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October 15, 2004
Iman and Understanding - Part II

by Justoju

Bismillah Arrahman Arrahim

“Men who celebrate the praises of Allah, standing, sitting, and lying down on their sides, and contemplate the (wonders of) creation in the heavens and the earth, (With the thought): "Our Lord! Not for naught Hast Thou created (all) this! Glory to Thee! Give us salvation from the penalty of the Fire.” (Quran- 3:191)

“They said, "Be You glorified! We have no knowledge, except that which You have taught us. You are the Omniscient, Most Wise." [Quran- 2:32]

Imagine: we are sitting in a gathering and I point towards a white door and ask, “Is that door white?” You look at it and then answer. Would your answer that it is indeed white be a reflection of Iman? Do you have ‘Iman’ that the door is white?

“This is the Book; in it is guidance sure, without doubt, to those who fear Allah. Who believe in the Unseen…” (2: 2-3)

Oftentimes we fail to understand the difference between Iman, and Mushahida. Iman equals faith, everyone knows this, but what is Mushahida? Mushahida comes from the same root as ‘Shahadah’ or ‘bearing witness’. One who partakes in Mushahida (a Mushahid), has witnessed or observed something. In reference to the door question that I asked above, your answer would be a result of your Mushahida. You observed, believed, and then answered. Iman is different from Mushahida in that it is a belief that is not based on a direct observation. It is a belief in the ‘unseen’.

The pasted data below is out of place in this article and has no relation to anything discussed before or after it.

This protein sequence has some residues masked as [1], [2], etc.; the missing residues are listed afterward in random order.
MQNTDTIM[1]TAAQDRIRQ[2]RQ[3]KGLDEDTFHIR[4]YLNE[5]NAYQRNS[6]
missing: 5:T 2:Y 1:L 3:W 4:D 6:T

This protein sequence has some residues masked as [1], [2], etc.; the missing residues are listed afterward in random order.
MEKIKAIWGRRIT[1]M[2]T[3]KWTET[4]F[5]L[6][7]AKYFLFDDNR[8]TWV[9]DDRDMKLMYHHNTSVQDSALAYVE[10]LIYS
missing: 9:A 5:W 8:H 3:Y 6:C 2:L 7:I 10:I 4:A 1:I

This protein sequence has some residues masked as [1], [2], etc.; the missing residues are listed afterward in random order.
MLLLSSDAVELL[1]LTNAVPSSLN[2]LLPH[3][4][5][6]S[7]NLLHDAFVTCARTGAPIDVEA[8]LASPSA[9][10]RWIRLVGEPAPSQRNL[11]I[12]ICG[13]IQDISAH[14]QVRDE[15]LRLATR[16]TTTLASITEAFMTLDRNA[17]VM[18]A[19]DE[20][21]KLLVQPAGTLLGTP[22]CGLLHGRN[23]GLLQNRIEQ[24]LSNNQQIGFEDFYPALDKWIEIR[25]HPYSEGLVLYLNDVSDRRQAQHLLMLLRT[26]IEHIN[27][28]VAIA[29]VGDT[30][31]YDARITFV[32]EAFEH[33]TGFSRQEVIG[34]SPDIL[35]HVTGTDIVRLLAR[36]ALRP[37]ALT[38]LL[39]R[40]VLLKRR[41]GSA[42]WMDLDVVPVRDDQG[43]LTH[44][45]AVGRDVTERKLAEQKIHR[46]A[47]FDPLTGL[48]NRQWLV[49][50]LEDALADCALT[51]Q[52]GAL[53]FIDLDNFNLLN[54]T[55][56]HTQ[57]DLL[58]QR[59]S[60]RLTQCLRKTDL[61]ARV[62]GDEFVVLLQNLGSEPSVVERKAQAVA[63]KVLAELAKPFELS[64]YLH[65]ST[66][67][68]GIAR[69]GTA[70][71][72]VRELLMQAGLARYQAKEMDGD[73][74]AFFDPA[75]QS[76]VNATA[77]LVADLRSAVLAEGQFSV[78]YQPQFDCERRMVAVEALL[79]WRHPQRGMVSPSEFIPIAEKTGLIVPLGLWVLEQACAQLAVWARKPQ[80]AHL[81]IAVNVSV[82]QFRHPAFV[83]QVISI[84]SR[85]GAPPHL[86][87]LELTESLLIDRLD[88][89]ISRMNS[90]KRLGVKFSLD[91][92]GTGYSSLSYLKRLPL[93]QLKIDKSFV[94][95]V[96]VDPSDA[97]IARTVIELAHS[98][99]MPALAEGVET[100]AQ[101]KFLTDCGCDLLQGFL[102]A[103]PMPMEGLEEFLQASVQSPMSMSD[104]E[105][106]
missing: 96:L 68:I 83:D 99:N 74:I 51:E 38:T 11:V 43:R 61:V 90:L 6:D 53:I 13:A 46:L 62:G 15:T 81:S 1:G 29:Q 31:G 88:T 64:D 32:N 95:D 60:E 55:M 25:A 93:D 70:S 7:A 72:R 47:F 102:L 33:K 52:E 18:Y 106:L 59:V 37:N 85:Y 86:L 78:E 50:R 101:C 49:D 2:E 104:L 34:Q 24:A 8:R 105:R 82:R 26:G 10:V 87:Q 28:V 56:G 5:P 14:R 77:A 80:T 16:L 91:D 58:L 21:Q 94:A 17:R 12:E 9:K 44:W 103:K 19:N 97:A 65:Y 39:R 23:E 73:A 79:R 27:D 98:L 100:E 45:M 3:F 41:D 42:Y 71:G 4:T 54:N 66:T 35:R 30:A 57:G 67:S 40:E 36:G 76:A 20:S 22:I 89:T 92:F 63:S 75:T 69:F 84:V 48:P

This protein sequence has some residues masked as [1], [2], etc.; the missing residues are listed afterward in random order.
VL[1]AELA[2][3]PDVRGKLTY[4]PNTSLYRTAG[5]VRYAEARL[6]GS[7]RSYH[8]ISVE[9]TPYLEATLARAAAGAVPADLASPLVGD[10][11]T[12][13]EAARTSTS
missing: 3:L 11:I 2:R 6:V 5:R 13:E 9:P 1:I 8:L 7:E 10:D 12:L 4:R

Ask yourself, what are the tenets of Iman that we must have faith in for us to be upon this deen? The Prophet Muhammad, may Allah bless him and give him peace, answered this in the famous Jibreel hadith that is narrated by Abu Huraira (RA) and recorded in Sahih Bukhari:

“It is to believe in Allah, His Angels, His Books, His Messengers, and the Last Day, and to believe in divine destiny, both the good and the evil thereof.”

Most of the things in the above list fall into the very very large category of the unseen. They cannot be experienced or observed with one’s senses. This is what it means to have faith and why tests of faith are far more difficult than tests of Mushahida. If I ask you to observe something and THEN ask you what you believe about it, the task is far easier than my asking you to tell me what you believe in the unobservable.